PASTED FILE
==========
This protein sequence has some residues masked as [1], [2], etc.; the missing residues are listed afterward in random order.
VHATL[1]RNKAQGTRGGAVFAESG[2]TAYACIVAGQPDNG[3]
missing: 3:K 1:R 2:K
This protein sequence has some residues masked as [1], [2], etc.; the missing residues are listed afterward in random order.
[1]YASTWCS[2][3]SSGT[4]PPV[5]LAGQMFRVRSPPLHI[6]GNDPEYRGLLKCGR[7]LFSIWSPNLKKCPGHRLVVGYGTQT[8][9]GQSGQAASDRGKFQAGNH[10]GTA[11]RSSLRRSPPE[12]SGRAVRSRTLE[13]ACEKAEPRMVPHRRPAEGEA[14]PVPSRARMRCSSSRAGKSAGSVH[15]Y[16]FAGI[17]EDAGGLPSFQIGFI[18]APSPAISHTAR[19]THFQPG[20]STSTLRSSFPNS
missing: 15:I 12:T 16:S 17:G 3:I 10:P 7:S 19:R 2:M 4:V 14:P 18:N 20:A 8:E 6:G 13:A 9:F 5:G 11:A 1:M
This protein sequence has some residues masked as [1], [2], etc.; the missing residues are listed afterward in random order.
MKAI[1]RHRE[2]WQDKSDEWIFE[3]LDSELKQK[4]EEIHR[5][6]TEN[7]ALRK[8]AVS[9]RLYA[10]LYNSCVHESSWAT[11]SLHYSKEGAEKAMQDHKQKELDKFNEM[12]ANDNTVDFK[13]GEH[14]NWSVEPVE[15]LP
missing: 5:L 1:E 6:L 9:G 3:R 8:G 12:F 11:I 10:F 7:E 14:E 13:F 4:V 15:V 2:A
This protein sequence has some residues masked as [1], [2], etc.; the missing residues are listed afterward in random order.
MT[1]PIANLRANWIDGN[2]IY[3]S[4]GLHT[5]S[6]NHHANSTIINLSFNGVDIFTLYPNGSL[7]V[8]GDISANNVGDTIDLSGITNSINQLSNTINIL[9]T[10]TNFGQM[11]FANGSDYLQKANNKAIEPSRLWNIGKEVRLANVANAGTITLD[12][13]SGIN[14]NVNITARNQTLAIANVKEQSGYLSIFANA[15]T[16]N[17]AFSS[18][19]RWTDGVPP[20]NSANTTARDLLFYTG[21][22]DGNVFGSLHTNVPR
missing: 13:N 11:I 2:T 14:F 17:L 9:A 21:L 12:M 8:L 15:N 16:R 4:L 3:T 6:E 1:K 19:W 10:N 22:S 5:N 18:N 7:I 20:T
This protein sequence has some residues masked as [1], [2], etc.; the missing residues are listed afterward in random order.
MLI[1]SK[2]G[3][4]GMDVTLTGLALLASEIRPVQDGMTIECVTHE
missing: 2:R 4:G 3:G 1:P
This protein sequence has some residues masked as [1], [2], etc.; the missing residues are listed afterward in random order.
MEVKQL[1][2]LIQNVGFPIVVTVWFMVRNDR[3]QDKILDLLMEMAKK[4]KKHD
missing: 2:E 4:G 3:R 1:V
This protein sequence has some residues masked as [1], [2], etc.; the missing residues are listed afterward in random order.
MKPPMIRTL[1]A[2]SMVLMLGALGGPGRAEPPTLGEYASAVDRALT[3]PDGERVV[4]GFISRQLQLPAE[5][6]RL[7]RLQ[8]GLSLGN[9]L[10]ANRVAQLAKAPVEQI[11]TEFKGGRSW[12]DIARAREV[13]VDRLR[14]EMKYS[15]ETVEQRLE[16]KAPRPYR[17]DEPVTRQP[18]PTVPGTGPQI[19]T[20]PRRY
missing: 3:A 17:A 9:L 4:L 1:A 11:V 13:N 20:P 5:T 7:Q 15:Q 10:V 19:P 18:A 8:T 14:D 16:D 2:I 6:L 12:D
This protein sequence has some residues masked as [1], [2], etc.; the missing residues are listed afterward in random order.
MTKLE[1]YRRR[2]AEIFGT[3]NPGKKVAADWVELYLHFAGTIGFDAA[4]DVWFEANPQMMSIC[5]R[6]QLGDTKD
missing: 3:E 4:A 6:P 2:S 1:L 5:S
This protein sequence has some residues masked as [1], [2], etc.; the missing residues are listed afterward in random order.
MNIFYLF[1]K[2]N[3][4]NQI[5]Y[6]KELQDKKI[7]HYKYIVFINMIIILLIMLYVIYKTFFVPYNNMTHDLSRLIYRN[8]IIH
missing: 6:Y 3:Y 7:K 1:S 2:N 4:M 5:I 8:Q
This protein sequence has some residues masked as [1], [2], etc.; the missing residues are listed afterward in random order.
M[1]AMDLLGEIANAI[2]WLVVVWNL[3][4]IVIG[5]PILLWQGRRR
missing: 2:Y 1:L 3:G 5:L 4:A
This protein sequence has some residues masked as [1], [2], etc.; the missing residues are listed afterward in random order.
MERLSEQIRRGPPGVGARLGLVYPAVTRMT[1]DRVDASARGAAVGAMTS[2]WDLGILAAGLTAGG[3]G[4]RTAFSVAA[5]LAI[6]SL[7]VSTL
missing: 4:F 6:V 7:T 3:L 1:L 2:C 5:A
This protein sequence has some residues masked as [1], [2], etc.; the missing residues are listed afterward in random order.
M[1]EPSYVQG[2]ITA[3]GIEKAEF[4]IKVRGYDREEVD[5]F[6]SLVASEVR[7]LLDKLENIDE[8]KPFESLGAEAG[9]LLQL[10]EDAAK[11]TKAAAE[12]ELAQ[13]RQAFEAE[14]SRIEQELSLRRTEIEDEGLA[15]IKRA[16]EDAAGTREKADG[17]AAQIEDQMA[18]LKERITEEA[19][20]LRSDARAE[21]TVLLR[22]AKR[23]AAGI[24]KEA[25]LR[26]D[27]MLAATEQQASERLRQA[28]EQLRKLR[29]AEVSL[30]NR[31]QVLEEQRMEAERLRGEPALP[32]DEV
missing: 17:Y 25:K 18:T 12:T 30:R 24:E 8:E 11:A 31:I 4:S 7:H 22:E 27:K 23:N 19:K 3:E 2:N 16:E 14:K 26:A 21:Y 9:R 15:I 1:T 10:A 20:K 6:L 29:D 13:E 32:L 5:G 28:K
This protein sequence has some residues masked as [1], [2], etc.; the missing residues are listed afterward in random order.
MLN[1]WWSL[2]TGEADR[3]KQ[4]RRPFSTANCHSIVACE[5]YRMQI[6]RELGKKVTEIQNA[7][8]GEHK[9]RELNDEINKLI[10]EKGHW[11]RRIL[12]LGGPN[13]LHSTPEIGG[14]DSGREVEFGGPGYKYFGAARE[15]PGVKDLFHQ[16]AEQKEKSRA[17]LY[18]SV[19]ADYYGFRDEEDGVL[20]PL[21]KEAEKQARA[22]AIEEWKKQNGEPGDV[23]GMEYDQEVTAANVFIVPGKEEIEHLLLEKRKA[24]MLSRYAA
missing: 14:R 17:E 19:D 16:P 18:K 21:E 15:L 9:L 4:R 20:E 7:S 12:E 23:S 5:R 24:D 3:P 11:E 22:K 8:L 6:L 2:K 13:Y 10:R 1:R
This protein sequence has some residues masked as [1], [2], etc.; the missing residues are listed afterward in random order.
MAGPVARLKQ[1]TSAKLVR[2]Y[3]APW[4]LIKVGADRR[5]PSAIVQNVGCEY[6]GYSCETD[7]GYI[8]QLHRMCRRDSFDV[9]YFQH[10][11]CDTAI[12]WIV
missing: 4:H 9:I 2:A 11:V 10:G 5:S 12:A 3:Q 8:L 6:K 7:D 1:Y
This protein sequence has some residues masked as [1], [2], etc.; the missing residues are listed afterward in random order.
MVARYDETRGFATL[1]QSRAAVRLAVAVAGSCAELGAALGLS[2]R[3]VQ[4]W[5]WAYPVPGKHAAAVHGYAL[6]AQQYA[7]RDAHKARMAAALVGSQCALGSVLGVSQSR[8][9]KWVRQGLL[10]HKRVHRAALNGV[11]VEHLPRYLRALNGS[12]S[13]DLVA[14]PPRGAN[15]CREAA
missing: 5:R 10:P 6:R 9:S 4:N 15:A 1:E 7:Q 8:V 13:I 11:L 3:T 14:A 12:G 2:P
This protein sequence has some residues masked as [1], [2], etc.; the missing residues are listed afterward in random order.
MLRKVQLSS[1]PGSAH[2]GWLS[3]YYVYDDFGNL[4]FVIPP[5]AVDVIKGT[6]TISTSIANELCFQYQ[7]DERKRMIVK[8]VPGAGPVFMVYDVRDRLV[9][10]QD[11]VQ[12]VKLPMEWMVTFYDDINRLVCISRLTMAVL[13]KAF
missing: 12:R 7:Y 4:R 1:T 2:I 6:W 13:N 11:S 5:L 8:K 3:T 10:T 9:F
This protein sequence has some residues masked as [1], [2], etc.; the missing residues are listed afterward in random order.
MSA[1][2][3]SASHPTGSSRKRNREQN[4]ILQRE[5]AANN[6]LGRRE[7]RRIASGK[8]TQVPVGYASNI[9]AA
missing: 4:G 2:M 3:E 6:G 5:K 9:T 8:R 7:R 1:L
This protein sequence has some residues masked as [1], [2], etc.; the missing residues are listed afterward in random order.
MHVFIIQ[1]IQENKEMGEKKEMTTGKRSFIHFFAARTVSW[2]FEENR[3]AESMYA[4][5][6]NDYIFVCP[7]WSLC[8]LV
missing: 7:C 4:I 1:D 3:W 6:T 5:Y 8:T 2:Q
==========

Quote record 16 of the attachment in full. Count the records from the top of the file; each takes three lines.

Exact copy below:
This protein sequence has some residues masked as [1], [2], etc.; the missing residues are listed afterward in random order.
MLRKVQLSS[1]PGSAH[2]GWLS[3]YYVYDDFGNL[4]FVIPP[5]AVDVIKGT[6]TISTSIANELCFQYQ[7]DERKRMIVK[8]VPGAGPVFMVYDVRDRLV[9][10]QD[11]VQ[12]VKLPMEWMVTFYDDINRLVCISRLTMAVL[13]KAF
missing: 12:R 7:Y 4:R 1:T 2:I 6:W 13:N 11:S 5:L 8:K 3:T 10:T 9:F